# Add color, linestyle, marker
plt.plot(col1,col2,color=’purple’,linestyle=’-.’,marker=’1′)

# Add Title, Axis labels
plt.plot(col1,col2)
plt.xlabel(“species”)
plt.ylabel(“sepal_length”)
plt.title(“species — sepal_length “)

plt.show()

Bar Plot

Normally, bar plots are graphs that use bars to compare different categories of data.

Code: Draw a vertical bar chart with user-defined color, axis labels, and title.

plt.bar(col1,col2,color=’Green’)
plt.xlabel(‘species’)
plt.ylabel(‘sepal_length’)
plt.title(‘Analysis’)
plt.show()

Code: Draw a horizontal bar chart with the required information

plt.barh(col1,col3, color=’Magenta’)
plt.xlabel(‘sepal_width’)
plt.ylabel(‘species’)
plt.title(‘Analysis’)
plt.show()

Scatter and Bubble Plot

A scatter plot is used to compare the distribution of two variables and looking for any correlation between them.

A bubble Plot is an instance of the scatter plot, where each point on the graph is shown as a bubble.

Code: Draw a scatter plot with user-defined color, axis labels, and title. Here we are using disaggregated data frame.

plt.scatter(fld4,fld5,c=’Orange’)
plt.xlabel(‘petal_length’)
plt.ylabel(‘petal_width’)
plt.title(‘Analysis’)
plt.show()

Code: Add size, color, and appearance to scatter plot and make it a bubble plot

#Use Map function to create data for color
species = df[‘species’].map({“setosa” : 0, “versicolor” : 1, “virginica” : 2})

plt.scatter(fld4,fld5, s=50*fld4*fld5, c=species, alpha=0.3)
plt.xlabel(‘petal_length’)
plt.ylabel(‘petal_width’)
plt.title(‘Bubble Analysis’)
plt.show()

Histogram Plot

The histogram plot is used to draw the distribution of a continuous variable and its values are split into the required number of bins.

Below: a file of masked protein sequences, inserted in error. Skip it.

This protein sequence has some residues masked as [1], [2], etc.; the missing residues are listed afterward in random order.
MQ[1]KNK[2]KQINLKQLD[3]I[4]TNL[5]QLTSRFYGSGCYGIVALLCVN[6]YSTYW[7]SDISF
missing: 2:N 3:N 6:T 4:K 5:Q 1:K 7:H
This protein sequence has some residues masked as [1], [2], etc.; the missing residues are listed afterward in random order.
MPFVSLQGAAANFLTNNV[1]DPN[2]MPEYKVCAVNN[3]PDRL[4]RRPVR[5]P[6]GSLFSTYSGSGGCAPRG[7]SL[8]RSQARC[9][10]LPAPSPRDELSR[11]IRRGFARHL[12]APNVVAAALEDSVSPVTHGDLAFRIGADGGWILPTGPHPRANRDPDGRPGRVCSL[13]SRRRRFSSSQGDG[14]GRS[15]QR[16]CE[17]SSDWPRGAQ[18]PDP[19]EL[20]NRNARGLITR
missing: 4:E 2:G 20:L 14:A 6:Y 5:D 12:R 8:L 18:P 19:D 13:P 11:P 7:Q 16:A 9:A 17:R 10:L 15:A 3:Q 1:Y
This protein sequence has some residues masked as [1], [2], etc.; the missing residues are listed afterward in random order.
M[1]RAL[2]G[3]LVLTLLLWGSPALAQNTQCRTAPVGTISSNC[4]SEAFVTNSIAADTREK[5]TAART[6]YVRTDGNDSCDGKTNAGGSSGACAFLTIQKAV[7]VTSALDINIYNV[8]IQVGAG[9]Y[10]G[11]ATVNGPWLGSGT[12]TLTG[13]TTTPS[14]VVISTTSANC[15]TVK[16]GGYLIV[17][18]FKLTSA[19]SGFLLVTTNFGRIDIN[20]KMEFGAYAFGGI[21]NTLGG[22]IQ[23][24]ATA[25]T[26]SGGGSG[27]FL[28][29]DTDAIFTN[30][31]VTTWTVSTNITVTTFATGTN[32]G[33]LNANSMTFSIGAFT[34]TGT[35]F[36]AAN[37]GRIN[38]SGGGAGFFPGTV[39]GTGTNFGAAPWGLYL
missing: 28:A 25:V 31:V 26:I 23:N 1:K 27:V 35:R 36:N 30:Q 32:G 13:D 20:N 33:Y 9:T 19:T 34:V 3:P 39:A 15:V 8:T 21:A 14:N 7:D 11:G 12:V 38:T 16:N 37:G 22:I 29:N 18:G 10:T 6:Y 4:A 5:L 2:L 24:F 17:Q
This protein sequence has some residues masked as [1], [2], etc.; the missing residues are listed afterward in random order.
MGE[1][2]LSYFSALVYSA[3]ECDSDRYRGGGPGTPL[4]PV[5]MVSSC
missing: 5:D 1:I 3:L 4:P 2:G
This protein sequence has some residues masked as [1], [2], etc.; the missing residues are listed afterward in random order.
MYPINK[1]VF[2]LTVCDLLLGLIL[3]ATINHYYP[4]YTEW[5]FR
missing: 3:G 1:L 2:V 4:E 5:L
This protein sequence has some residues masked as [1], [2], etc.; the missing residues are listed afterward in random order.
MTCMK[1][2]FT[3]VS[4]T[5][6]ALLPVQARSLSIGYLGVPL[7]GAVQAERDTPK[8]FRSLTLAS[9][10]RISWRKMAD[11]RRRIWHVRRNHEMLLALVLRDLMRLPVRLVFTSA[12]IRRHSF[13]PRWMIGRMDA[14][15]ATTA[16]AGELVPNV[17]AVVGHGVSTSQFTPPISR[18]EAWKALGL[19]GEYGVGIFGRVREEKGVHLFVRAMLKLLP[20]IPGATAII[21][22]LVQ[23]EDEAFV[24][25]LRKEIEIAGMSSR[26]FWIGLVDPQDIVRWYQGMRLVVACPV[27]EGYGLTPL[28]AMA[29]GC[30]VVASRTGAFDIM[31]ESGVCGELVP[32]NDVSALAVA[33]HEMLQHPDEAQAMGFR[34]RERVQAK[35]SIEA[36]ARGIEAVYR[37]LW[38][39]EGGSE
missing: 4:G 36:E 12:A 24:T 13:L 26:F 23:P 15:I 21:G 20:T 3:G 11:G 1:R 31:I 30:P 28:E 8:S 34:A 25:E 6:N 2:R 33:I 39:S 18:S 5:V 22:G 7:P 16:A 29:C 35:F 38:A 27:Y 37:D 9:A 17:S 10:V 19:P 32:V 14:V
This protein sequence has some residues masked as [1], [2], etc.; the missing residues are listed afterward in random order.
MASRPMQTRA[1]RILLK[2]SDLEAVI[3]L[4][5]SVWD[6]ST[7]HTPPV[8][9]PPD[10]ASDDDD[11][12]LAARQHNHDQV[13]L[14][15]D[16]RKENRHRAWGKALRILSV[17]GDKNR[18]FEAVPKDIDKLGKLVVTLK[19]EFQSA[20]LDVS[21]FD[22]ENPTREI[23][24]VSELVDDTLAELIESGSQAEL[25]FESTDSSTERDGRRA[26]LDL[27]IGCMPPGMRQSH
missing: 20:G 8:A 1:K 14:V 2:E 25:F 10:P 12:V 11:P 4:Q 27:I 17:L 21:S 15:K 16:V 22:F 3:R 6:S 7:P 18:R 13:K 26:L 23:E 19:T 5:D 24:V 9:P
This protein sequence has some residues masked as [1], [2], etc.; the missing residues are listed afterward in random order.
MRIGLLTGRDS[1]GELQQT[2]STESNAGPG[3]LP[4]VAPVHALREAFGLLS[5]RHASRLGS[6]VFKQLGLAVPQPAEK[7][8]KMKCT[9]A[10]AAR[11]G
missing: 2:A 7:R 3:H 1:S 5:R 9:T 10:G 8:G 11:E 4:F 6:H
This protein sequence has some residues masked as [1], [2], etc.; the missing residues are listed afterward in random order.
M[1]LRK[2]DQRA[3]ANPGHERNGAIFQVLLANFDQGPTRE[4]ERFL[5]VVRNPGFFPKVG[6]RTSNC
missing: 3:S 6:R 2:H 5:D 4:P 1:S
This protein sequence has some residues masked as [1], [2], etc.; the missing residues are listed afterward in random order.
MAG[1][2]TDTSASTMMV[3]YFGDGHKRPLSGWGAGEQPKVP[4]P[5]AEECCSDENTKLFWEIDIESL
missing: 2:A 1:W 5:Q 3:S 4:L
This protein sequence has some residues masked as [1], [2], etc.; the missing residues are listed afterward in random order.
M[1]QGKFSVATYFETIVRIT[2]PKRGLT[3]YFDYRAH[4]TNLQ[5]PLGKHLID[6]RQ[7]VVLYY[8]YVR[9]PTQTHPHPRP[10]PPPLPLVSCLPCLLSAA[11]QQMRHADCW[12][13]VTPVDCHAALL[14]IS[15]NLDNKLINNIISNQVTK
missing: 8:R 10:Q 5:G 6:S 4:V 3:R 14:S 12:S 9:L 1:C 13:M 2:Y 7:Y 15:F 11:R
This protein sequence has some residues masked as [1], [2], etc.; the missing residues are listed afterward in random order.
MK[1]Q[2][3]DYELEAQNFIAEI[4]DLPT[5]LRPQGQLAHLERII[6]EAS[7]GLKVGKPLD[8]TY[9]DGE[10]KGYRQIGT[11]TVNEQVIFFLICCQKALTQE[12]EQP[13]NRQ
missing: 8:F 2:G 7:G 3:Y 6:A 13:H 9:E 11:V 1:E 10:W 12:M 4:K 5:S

Code: Draw histogram with user-defined bins and color. Here we are using disaggregated data frame.

nbin=15
plt.hist(fld3,bins=nbin,color=’brown’)
plt.xlabel(“Sepal Width”)
plt.ylabel(“Frequency”)
plt.title(“Distribution”)
plt.show()

Box Plot

The box plot is used to visualize the descriptive statistics of a continuous variable.

Code: Draw a simple box plot with the disaggregated data frame.

data=[df[‘sepal_width’],df[‘petal_width’],df[‘sepal_length’],df[‘petal_length’]]
plt.boxplot(data)
plt.show()

Violin plot

The violin plot is a combination of histogram and box plot. It provides information about the complete distribution of data with mean/median, min, and max values.

Code: Using the same data set of Box plot, creating a violin plot. Here showmeans is displaying the mean value. We can replace it with showmedian

plt.violinplot(data, showmeans=True)
plt.show()

Heatmap plot

A heatmap is used to visualize data range in different colors with varying intensity.

Code: Create a heatmap using disaggregated data

corr = df.corr()
plt.imshow(corr)
# Side color bar
plt.colorbar()
# X axis and Y axis column names